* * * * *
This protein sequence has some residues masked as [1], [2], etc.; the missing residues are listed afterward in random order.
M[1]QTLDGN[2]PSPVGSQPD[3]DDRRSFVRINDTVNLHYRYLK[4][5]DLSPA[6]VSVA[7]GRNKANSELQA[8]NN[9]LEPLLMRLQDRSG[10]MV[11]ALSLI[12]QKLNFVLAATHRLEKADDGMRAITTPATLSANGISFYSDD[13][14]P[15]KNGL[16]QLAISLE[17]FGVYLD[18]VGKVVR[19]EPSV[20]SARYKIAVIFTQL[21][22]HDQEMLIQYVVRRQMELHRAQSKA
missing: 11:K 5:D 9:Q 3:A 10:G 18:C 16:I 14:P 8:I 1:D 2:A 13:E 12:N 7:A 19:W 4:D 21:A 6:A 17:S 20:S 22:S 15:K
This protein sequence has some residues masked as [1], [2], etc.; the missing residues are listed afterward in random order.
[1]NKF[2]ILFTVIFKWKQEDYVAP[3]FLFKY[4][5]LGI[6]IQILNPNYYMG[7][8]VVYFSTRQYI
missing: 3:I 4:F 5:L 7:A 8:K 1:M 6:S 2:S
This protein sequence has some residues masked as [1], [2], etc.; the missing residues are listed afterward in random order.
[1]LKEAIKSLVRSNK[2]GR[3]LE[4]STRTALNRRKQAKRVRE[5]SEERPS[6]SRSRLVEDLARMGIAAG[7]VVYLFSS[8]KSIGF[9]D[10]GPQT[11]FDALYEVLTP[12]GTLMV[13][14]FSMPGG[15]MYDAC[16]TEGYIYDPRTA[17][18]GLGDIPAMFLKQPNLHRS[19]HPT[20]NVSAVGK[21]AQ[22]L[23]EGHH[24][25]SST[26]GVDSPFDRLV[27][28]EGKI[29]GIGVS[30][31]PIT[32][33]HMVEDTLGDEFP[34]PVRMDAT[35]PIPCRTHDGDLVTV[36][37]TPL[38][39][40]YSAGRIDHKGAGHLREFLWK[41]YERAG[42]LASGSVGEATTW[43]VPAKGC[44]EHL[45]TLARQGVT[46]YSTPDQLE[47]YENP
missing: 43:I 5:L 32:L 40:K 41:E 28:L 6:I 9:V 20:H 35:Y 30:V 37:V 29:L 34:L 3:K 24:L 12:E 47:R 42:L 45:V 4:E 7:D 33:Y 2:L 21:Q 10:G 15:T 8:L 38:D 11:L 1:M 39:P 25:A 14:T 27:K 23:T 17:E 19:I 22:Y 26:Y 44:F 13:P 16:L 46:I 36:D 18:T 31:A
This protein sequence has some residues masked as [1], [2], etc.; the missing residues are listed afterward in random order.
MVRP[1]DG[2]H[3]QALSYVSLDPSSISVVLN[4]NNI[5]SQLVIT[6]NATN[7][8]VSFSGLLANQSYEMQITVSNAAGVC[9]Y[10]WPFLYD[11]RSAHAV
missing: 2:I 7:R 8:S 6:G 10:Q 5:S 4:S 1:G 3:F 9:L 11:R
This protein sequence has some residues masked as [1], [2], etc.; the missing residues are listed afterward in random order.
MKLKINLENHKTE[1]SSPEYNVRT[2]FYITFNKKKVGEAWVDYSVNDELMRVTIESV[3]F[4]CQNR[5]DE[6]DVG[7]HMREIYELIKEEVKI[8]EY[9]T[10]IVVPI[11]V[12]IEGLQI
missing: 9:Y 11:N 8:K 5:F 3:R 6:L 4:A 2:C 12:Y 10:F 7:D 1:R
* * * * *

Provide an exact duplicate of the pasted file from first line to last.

This protein sequence has some residues masked as [1], [2], etc.; the missing residues are listed afterward in random order.
M[1]QTLDGN[2]PSPVGSQPD[3]DDRRSFVRINDTVNLHYRYLK[4][5]DLSPA[6]VSVA[7]GRNKANSELQA[8]NN[9]LEPLLMRLQDRSG[10]MV[11]ALSLI[12]QKLNFVLAATHRLEKADDGMRAITTPATLSANGISFYSDD[13][14]P[15]KNGL[16]QLAISLE[17]FGVYLD[18]VGKVVR[19]EPSV[20]SARYKIAVIFTQL[21][22]HDQEMLIQYVVRRQMELHRAQSKA
missing: 11:K 5:D 9:Q 3:A 10:G 18:C 16:I 14:P 8:I 1:D 2:A 13:E 12:N 7:A 19:W 4:D 21:A 6:A 17:S 20:S 22:S 15:K
This protein sequence has some residues masked as [1], [2], etc.; the missing residues are listed afterward in random order.
[1]NKF[2]ILFTVIFKWKQEDYVAP[3]FLFKY[4][5]LGI[6]IQILNPNYYMG[7][8]VVYFSTRQYI
missing: 3:I 4:F 5:L 7:A 8:K 1:M 6:S 2:S
This protein sequence has some residues masked as [1], [2], etc.; the missing residues are listed afterward in random order.
[1]LKEAIKSLVRSNK[2]GR[3]LE[4]STRTALNRRKQAKRVRE[5]SEERPS[6]SRSRLVEDLARMGIAAG[7]VVYLFSS[8]KSIGF[9]D[10]GPQT[11]FDALYEVLTP[12]GTLMV[13][14]FSMPGG[15]MYDAC[16]TEGYIYDPRTA[17][18]GLGDIPAMFLKQPNLHRS[19]HPT[20]NVSAVGK[21]AQ[22]L[23]EGHH[24][25]SST[26]GVDSPFDRLV[27][28]EGKI[29]GIGVS[30][31]PIT[32][33]HMVEDTLGDEFP[34]PVRMDAT[35]PIPCRTHDGDLVTV[36][37]TPL[38][39][40]YSAGRIDHKGAGHLREFLWK[41]YERAG[42]LASGSVGEATTW[43]VPAKGC[44]EHL[45]TLARQGVT[46]YSTPDQLE[47]YENP
missing: 43:I 5:L 32:L 40:K 41:E 28:L 6:I 9:V 20:H 35:Y 30:V 37:V 29:L 34:L 3:K 24:L 12:E 47:R 42:L 45:V 4:E 7:D 33:Y 2:L 21:Q 10:G 15:T 8:L 38:D 11:L 1:M 39:P 25:A 14:T 27:K 23:T 17:E 19:I 22:Y 26:Y 44:F 13:P 16:L 46:I 36:D 18:T 31:A
This protein sequence has some residues masked as [1], [2], etc.; the missing residues are listed afterward in random order.
MVRP[1]DG[2]H[3]QALSYVSLDPSSISVVLN[4]NNI[5]SQLVIT[6]NATN[7][8]VSFSGLLANQSYEMQITVSNAAGVC[9]Y[10]WPFLYD[11]RSAHAV
missing: 2:I 7:R 8:S 6:G 10:Q 5:S 4:S 1:G 3:F 9:L 11:R
This protein sequence has some residues masked as [1], [2], etc.; the missing residues are listed afterward in random order.
MKLKINLENHKTE[1]SSPEYNVRT[2]FYITFNKKKVGEAWVDYSVNDELMRVTIESV[3]F[4]CQNR[5]DE[6]DVG[7]HMREIYELIKEEVKI[8]EY[9]T[10]IVVPI[11]V[12]IEGLQI
missing: 9:Y 11:N 8:K 5:F 3:R 6:L 4:A 2:C 12:Y 10:F 7:D 1:R